Optionally, at stage 410, a primary database server and a plurality of standby database servers are implemented in the database replication environment. For example, server implementer 210 implements a primary database server and a plurality of standby database servers in the database replication environment. In an embodiment, the primary database server and the plurality of standby database servers conduct asynchronous replication. The primary database server and the plurality of the standby database servers may be geographically remote. Alternatively, a companion database server may be implemented, with the companion database server being geographically close to the primary database server, according to one embodiment. In another embodiment, the companion database server is geographically located anywhere in the network relative to the primary database server. In this configuration including a companion database server, the primary database server and the companion database server may engage in synchronous data replication. In operation, the primary database server services transaction processing of client applications. Any transaction requests originated from the client applications may be re-directed to the primary database server. For example, in the event a transaction request is received at one of the standby database servers, the request is re-directed to the primary database server.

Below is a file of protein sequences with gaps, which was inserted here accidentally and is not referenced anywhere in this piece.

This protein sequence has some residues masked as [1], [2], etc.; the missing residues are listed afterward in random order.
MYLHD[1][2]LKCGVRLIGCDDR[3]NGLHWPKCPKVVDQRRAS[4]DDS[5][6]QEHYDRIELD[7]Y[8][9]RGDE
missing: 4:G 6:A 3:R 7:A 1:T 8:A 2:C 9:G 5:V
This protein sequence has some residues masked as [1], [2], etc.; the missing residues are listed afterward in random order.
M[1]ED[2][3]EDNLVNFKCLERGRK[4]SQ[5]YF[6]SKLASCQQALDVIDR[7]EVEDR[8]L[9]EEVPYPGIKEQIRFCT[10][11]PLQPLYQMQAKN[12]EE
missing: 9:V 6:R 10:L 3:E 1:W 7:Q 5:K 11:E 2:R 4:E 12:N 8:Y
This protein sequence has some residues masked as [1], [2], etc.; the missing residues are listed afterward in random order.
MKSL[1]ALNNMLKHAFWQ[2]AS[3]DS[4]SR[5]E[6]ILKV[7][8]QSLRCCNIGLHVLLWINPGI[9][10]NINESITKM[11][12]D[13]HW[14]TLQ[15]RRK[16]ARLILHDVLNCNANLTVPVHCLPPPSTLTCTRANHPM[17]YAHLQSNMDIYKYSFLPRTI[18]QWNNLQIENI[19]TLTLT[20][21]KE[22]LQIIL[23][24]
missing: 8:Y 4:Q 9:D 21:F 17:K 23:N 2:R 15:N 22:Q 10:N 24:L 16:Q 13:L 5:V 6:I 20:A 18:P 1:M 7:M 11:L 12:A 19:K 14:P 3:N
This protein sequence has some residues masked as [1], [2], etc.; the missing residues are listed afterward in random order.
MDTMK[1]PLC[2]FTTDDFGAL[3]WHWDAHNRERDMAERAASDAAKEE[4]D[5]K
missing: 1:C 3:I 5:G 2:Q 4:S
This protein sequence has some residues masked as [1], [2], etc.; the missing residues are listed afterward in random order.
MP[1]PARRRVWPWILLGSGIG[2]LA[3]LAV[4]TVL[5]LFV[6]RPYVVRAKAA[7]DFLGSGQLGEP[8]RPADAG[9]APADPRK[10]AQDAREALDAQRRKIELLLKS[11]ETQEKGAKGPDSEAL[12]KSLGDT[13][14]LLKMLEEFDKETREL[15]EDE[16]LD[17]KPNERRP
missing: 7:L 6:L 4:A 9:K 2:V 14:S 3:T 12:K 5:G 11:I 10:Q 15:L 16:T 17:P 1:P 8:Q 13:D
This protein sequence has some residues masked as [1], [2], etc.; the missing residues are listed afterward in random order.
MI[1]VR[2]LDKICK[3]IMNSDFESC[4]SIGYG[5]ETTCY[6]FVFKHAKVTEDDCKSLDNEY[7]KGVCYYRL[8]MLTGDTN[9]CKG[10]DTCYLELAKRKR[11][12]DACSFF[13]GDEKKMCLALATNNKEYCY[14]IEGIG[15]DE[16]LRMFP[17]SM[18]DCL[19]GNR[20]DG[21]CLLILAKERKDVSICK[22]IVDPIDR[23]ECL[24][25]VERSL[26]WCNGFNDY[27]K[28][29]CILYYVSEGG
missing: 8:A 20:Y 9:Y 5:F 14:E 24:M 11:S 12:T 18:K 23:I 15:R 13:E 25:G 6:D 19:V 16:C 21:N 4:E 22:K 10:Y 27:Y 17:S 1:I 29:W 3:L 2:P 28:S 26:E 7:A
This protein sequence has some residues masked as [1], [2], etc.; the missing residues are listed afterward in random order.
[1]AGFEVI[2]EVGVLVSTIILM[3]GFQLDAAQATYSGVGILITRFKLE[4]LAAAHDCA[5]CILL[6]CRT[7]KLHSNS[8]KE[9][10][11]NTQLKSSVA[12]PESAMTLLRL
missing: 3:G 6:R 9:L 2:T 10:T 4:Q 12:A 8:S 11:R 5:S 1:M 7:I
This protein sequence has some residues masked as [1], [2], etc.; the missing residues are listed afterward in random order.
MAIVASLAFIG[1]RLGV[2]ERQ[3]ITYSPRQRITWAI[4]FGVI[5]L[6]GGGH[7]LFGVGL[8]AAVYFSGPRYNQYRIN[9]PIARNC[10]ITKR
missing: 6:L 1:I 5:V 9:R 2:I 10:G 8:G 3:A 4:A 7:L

In an embodiment, a set of replication servers may provide asynchronous replication from the primary database server to a plurality of standby database servers. Alternatively, a replication servers may provide synchronous replication from the primary database server to a companion server. In an embodiment, the replication servers may reside on the primary database server, the companion database server, and/or standby database servers. The replication servers may also reside on a host remote to the primary database server, the companion database server, and/or standby database servers.